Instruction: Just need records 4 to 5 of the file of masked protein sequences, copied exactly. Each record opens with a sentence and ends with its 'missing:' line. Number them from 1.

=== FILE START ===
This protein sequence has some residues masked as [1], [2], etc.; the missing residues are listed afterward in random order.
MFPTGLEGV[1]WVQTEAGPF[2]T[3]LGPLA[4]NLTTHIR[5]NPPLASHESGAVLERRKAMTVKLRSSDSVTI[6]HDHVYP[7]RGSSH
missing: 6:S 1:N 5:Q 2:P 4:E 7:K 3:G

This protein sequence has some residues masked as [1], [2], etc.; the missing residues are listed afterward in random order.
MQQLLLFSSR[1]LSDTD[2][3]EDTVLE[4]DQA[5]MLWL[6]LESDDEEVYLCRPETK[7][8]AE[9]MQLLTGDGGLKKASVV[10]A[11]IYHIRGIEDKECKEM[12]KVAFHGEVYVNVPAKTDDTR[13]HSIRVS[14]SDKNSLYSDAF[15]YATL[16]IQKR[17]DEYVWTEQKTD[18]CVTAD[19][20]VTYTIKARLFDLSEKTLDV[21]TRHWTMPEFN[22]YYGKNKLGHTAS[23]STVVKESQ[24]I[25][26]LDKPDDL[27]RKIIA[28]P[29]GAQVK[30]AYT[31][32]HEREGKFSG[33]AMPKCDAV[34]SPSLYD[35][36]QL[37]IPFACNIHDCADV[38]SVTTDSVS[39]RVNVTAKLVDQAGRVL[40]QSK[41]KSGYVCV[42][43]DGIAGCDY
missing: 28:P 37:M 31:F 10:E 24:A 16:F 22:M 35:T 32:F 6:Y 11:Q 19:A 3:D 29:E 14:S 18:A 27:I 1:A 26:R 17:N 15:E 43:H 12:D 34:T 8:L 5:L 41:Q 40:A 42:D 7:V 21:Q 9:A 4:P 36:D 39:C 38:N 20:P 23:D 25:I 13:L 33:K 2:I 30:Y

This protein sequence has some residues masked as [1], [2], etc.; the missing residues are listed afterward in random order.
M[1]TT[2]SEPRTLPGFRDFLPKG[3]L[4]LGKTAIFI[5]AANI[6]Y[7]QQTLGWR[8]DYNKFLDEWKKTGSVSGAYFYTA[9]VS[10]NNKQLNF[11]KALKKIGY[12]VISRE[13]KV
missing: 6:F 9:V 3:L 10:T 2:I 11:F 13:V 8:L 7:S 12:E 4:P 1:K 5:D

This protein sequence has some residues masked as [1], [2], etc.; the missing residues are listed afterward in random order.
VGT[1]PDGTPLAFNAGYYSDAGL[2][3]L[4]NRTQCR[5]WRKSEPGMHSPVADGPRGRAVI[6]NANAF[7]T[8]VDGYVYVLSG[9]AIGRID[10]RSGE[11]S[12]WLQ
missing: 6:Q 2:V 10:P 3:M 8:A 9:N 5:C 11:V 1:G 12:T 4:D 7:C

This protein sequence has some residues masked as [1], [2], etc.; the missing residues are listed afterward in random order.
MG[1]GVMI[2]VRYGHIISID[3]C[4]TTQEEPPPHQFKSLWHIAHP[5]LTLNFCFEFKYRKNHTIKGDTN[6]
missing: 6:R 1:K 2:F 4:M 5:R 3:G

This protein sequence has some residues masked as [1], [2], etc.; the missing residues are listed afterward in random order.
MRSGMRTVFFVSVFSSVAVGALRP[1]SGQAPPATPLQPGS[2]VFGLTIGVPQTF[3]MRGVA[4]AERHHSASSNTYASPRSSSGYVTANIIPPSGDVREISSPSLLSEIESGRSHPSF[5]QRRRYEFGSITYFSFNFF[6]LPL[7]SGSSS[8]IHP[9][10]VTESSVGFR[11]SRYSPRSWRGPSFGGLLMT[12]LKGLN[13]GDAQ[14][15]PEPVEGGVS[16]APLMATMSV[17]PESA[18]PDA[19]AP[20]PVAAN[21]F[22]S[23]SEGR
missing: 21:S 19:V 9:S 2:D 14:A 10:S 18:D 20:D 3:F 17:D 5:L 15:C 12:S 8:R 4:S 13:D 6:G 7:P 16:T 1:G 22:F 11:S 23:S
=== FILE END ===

This protein sequence has some residues masked as [1], [2], etc.; the missing residues are listed afterward in random order.
VGT[1]PDGTPLAFNAGYYSDAGL[2][3]L[4]NRTQCR[5]WRKSEPGMHSPVADGPRGRAVI[6]NANAF[7]T[8]VDGYVYVLSG[9]AIGRID[10]RSGE[11]S[12]WLQ
missing: 6:Q 2:V 10:P 3:M 8:A 9:N 5:C 11:V 1:G 12:T 4:D 7:C

This protein sequence has some residues masked as [1], [2], etc.; the missing residues are listed afterward in random order.
MG[1]GVMI[2]VRYGHIISID[3]C[4]TTQEEPPPHQFKSLWHIAHP[5]LTLNFCFEFKYRKNHTIKGDTN[6]
missing: 6:R 1:K 2:F 4:M 5:R 3:G